Significant events are unfolding inside Pakistan, most recently with reports within the past few hours that former Pakistani PM Nawaz Sharif, who was exiled for corruption, has been cleared by Judge Iftikhar Chaudhry to return to Pakistan. Judge Chaudhry himself was recently reinstated after an attempt by President Pervez Musharraf to fire him, a move which sparked popular street protests.
Sharif’s return is big news, especially considering the fact that Musharraf has been negotiating a deal with another former PM exiled for corruption, Benazir Bhutto, for her return to Pakistan in exchange for her support of the beleaguered president. The deal would purportedly involve some sort of power sharing arrangement that would allow Bhutto to run as the head of her party (PPP) and vie for the prime minister’s seat again while Musharaf would step down as army chief of staff but remain President.
The return of Sharif appears to further weaken Musharraf’s presidency, which has been beset by the perfect storm of emboldened opposition and protests from militant Islamic, judicial, and democratic forces. While some popular discontent may be healthy and stir up important changes, a number of myths are bound to arise out of this recent news.
The first is the “democracy rising” myth — while the popular gloss on Sharif’s return will spin this as further evidence of a nascent democratic revolution ready to topple a military regime, Anatol Lieven reminds us that these parties, though laced with democratic rhetoric, are in fact factions led by feudal, land-owning elites that rely on patronage networks. Pakistan may be moving towards democratic openings but we’d be remiss to think that political parties like Bhutto’s PPP or Sharif’s PML are primed to fully take on the responsibility of democratic governance.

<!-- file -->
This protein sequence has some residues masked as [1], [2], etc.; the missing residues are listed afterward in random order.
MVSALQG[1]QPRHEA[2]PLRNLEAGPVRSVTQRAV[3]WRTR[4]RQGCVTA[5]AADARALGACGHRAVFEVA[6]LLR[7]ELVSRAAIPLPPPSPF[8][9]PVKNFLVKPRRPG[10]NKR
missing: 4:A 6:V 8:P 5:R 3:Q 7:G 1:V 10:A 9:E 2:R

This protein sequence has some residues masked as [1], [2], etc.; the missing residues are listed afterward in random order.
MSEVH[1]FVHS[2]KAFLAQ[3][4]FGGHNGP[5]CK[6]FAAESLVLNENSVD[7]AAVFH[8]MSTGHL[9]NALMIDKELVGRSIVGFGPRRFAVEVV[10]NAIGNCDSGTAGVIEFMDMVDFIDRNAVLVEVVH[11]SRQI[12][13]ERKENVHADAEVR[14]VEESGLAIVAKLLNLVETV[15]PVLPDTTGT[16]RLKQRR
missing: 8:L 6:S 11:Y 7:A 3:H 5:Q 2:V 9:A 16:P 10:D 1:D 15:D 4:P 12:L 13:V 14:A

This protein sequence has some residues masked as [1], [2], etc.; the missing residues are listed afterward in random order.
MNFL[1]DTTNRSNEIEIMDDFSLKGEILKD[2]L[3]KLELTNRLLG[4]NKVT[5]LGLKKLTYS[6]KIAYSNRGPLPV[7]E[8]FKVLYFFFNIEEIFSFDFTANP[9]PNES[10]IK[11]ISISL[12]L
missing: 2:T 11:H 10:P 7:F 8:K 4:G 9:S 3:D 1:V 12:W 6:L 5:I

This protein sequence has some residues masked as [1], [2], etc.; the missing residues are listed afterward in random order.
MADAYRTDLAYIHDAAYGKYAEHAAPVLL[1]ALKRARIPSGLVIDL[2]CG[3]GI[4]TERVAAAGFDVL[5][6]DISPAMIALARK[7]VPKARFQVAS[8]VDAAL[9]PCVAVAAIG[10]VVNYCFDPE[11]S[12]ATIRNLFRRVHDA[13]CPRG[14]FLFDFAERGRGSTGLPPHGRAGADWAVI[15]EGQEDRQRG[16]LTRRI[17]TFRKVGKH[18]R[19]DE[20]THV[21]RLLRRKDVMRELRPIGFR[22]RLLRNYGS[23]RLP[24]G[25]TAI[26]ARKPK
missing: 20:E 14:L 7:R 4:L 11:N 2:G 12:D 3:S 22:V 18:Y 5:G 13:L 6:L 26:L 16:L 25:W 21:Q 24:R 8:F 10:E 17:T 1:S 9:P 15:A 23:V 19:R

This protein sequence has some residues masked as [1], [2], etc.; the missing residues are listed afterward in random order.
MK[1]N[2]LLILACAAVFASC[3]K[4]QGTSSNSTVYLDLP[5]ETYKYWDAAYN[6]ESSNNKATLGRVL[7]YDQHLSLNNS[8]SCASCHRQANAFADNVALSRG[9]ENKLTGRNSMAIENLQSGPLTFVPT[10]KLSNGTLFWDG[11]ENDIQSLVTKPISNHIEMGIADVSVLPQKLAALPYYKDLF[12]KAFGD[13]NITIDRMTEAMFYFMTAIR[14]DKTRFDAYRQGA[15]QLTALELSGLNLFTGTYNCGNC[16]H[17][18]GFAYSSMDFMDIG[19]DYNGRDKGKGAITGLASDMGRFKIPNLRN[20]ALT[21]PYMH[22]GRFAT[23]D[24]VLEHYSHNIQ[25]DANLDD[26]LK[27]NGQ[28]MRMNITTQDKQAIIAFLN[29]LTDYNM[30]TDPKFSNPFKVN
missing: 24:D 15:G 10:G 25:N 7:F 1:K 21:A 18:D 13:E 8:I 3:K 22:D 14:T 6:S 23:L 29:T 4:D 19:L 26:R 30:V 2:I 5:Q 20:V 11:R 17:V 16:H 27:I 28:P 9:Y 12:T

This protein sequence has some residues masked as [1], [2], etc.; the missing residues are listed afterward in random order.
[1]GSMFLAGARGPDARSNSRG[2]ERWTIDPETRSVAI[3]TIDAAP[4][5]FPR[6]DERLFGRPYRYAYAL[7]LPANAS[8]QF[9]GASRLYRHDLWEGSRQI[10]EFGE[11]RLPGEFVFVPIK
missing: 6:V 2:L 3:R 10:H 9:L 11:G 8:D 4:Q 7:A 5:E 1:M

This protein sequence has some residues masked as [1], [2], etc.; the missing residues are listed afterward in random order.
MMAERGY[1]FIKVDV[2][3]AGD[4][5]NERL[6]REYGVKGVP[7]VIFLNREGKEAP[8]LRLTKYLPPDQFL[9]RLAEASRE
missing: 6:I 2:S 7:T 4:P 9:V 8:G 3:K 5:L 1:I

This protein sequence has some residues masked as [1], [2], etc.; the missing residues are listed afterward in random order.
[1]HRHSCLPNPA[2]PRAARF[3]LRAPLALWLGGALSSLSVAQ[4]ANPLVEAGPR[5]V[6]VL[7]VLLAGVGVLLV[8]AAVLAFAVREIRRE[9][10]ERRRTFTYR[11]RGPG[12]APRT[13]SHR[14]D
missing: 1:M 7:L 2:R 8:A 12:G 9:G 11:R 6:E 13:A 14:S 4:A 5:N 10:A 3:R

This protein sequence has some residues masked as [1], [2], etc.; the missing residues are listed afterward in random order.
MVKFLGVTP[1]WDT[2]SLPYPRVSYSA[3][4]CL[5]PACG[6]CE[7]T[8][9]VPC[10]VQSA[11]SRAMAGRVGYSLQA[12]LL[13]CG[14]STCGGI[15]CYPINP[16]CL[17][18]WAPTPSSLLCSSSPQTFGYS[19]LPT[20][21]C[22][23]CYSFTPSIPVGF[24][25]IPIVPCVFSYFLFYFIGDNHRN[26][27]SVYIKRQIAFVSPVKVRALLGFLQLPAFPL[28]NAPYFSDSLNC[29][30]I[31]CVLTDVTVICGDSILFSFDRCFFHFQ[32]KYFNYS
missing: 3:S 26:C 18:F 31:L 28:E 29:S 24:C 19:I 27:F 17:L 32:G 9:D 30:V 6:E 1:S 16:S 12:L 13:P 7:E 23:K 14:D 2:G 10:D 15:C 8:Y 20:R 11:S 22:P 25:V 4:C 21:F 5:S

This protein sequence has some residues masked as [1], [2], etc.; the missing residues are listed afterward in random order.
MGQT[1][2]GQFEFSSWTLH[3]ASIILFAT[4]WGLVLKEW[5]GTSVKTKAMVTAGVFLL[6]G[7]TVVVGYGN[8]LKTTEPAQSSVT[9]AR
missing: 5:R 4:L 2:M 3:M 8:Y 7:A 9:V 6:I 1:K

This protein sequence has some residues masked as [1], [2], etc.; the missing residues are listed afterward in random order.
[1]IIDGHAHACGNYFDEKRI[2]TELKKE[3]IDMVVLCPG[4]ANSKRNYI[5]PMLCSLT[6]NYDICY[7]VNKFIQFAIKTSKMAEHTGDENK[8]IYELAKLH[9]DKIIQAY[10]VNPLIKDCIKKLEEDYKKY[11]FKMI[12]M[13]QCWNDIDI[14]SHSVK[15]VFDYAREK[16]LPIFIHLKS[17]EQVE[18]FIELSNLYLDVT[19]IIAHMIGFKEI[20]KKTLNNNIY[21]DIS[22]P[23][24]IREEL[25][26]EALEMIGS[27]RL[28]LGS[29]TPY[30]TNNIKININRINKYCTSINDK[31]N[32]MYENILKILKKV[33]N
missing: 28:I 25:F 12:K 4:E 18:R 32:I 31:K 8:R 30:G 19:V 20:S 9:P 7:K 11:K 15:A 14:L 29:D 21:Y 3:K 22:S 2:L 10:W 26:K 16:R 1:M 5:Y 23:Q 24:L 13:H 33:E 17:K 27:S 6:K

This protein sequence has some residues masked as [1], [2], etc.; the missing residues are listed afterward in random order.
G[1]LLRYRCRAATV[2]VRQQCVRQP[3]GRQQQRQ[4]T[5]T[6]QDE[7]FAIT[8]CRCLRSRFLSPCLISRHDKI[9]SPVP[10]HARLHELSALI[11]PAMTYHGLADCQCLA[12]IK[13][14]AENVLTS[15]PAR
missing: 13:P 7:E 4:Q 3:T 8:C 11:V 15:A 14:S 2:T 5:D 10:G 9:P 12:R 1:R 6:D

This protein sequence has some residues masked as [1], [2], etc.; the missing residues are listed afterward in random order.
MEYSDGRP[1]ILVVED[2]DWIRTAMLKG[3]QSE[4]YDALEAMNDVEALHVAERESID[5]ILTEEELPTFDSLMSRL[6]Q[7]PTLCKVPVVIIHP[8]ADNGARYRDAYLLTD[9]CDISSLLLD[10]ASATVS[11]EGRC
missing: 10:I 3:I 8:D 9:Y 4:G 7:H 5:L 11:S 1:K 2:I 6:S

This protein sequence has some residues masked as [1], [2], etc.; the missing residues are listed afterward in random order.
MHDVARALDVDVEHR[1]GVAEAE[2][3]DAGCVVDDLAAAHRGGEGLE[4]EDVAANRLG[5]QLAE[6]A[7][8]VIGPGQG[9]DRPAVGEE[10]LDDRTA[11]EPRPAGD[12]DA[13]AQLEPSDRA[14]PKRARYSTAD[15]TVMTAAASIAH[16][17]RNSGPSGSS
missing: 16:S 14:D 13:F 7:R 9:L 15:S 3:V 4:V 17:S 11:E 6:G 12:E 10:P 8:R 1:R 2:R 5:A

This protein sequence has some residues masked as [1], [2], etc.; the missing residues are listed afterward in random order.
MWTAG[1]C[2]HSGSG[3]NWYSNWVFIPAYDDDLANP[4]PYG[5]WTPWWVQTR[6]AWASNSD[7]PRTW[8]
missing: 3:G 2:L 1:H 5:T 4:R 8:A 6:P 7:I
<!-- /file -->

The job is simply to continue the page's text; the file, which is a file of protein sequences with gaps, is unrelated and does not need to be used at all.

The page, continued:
The second myth surrounds the role of the military. Democratically elected leaders are no more likely to suddenly dispense with Pakistan’s intransigence when it comes to fighting the Taliban. The country is too plagued by ethnic and religious fissures for any government to swiftly crackdown on the Northwest Frontier Province, where Taliban fighters are reported to be taking refuge, and civilian leaders have historically thrown up their hands and deferred to the military to control unrest.
Former State Department official Daniel Markey recently penned a thoughtful and sober account of Pakistan’s military as the bulwark institution of the country that is not going away anytime soon. Like many military governments in the region, the Pakistani military and has been far more effective (and less corrupt) than civilian institutions and, for better or worse, has assumed significant governance capacities critical to the country. Markey suggests that pulling the Pakistani military even closer with US aid, joint training, and intelligence sharing, will afford the US considerable leverage to push for a heavier hand against al Qaeda and the Taliban as well as a gradual democratic transition.
I’ve remarked to some colleagues that space-time continuum has been ruptured when Anatol Lieven, Peter Beinart, and a former administration official all agree on roughly the same approach — to encourage democratic openings like the Musharraf-Bhutto deal while acknowledging the critical role the military will continue to play.
Sharif may be returning to Pakistan and whispers may resume of a democratic alliance with Bhutto, his once and future political nemesis, but the fact that Pakistan heavily relies on military stewardship for governance and security is unlikely to change in the near future since civilian governments have routinely failed at the job.